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International Civil Rights Center & Museum Appoints Curator

 

International Civil Rights Center & Museum Appoints Curator


Bamidele Demerson looks forward to mining historical gems in Greensboro's

 





GREENSBORO, N.C., -- The International Civil Rights Center
& Museum (Museum) announced today that it has named Bamidele Demerson as
curator and program director. Demerson will be responsible for overseeing the
Museum's exhibits, artifacts and educational programming. The Museum, located
in downtown Greensboro, N.C., will open Feb. 1, 2010, commemorating the 50th
anniversary of the Greensboro sit-ins.

"Bamidele has an extensive leadership background in African-American museums,"
said Melvin "Skip" Alston, chairman of the International Civil Rights Center &
Museum. "We received interest from candidates across the country, and
Bamidele's proven record for creating relevant and thought-provoking
experiences for museum visitors stood out in our selection process. We are
delighted to have him on board."

Demerson comes to Greensboro after serving as the executive director of the
Harrison Museum of African American Culture in Roanoke, Va., where he planned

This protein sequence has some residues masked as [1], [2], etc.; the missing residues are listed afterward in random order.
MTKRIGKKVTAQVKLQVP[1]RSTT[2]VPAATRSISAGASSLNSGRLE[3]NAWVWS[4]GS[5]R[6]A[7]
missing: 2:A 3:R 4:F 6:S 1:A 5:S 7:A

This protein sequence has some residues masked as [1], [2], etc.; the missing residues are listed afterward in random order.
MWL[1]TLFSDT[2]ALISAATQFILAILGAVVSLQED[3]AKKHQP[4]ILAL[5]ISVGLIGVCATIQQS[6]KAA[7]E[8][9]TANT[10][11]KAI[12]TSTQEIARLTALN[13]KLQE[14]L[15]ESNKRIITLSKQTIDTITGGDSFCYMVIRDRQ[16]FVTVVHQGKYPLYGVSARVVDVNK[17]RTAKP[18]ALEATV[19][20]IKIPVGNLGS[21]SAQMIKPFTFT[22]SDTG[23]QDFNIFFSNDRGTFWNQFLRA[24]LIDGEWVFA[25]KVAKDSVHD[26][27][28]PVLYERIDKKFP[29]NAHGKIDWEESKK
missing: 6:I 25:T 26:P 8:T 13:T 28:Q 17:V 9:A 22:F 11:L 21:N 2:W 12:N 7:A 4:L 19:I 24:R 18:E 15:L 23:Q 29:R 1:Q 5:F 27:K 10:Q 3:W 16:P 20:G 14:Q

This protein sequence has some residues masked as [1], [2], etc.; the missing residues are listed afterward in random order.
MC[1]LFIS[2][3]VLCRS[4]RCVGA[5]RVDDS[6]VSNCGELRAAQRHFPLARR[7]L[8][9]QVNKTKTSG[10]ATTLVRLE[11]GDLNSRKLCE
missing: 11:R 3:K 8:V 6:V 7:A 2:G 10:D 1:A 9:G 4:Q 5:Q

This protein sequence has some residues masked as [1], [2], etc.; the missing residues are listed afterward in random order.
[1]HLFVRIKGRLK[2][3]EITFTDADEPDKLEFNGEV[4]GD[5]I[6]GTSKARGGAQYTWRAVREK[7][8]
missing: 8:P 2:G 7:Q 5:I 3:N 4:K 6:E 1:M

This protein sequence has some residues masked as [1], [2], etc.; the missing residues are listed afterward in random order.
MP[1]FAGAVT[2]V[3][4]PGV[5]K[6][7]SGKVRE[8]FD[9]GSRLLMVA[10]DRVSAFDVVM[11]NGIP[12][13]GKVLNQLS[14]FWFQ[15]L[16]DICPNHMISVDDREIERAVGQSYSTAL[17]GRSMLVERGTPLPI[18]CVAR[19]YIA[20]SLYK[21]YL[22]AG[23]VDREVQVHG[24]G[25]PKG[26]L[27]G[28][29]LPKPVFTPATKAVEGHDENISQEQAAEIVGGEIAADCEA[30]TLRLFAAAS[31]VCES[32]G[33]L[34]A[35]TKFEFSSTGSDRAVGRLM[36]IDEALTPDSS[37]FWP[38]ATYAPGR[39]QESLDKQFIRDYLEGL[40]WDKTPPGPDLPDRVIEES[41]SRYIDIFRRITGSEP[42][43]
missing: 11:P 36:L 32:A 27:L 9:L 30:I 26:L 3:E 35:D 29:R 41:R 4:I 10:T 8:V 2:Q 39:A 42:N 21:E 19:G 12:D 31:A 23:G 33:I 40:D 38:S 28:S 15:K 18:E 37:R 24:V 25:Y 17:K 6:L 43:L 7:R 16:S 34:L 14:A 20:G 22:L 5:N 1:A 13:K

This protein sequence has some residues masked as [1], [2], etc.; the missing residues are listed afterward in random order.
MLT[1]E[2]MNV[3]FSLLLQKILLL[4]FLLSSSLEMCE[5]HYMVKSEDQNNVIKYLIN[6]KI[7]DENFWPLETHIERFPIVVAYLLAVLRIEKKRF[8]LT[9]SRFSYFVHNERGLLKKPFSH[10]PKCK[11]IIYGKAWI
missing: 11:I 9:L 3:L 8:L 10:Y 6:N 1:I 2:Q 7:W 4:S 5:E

exhibits and educational programs focused particularly on the history and
creative experiences of people in that city. Prior to that, Demerson was
curator of education and director of exhibitions and research during a 10-year
tenure with the Charles H. Wright Museum of African American History in
Detroit, Mich.

As an anthropologist, Demerson believes he has something unique to offer the
Museum and Greensboro. "The international aspect of the International Civil
Rights Center & Museum caught my attention in a special way, because African
Americans have had a profound impact on the quest for freedom, which has
benefited everyone," said Demerson. "On many levels, Greensboro has always
been a part of my consciousness whether reviewing a period photograph or
document, creating a new exhibit or examining an historical object. I'm
intrigued by the cultural dynamics behind social change, and my
anthropological lens is always on."

Demerson brings more than 35 years of administration, instruction, research,
collections' management and exhibition development to the Museum. In his
visits to museums across the globe, Demerson has observed the practices of
other acclaimed institutions and honed his knowledge of exhibit installation,
as well as artifact collection and preservation. 

"Museums are houses of memory and should help us not only to understand social
change, but also make it," said Demerson. "From a curator and educational
programming perspective, we have to be careful that visitors appreciate that
we are not telling an exclusively African-American story. The narrative here
in Greensboro, for example, is about a quest for freedom, and that is a human
story."

Demerson believes one of the fundamental purposes of a museum is to provide